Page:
Scientists claim that eating lots of sugar and other carbohydrates, harms both the brain's structure and function.


A diet high in sugar could be damaging your brain as well as inflating your waistline, scientists have warned.

In the past research has linked sugary foods with obesity but a new study has now found the risks associated with a sugar-laden diet could have more widespread health implications, eating away at a person's brain power.

A team at Charité University Medical Centre in Berlin found eating lots of sugar and other carbohydrates harms both the brain's physical structure as well as its function.

They discovered high levels of glucose are associated with worse memory in healthy adults and could poetntially lead to more people suffering dementia.

The new research backs up previous studies, which have shown that diabetes - characterised by high levels of blood glucose - has been linked to an increased risk of dementia, Scientific American reported.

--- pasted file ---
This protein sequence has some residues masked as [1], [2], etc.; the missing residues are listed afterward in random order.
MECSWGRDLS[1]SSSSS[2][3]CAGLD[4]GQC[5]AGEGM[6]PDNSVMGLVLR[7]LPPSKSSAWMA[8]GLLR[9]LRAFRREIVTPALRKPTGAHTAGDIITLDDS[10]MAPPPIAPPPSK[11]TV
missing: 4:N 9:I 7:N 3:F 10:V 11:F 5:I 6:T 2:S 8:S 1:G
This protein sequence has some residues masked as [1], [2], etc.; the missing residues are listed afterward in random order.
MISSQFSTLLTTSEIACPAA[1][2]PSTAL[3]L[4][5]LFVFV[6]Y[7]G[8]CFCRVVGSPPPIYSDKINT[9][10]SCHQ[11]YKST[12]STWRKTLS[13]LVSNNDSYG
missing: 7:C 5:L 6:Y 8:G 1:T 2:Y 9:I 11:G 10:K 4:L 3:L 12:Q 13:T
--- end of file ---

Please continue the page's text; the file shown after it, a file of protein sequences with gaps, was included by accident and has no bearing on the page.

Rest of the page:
Experts have also previously found that high blood sugar levels are linked to a smaller hippocampus, which is an area of the brain used for remembering events and facts.

As part of the new study, scientists wanted to find out whether glucose has a negative effect on memory in healthy people without diabetes.

They looked at short-term and long-term glucose markers in 141 healthy adults without any signs of diabetes, who took a memory test.

The participants also underwent an MRI scan to examine the structure of their hippocampus.

The experiment revealed that higher glucose blood levels were linked with bad memory as well as a smaller hippocampus.

Agnes Flöel, a neurologist at Charité and co-author of the study, said the results “provide further evidence that glucose might directly contribute to hippocampal atrophy”.

However, she said the study cannot confirm a causal relation between brain health and eating lots of sugar.

Scientists will explore whether dietary and lifestyle changes might reverse changes in the brain.

Experts recently urged people to halve their sugar intake to just five teaspoons a day, in order to tackle soaring obesity levels. – Daily Mail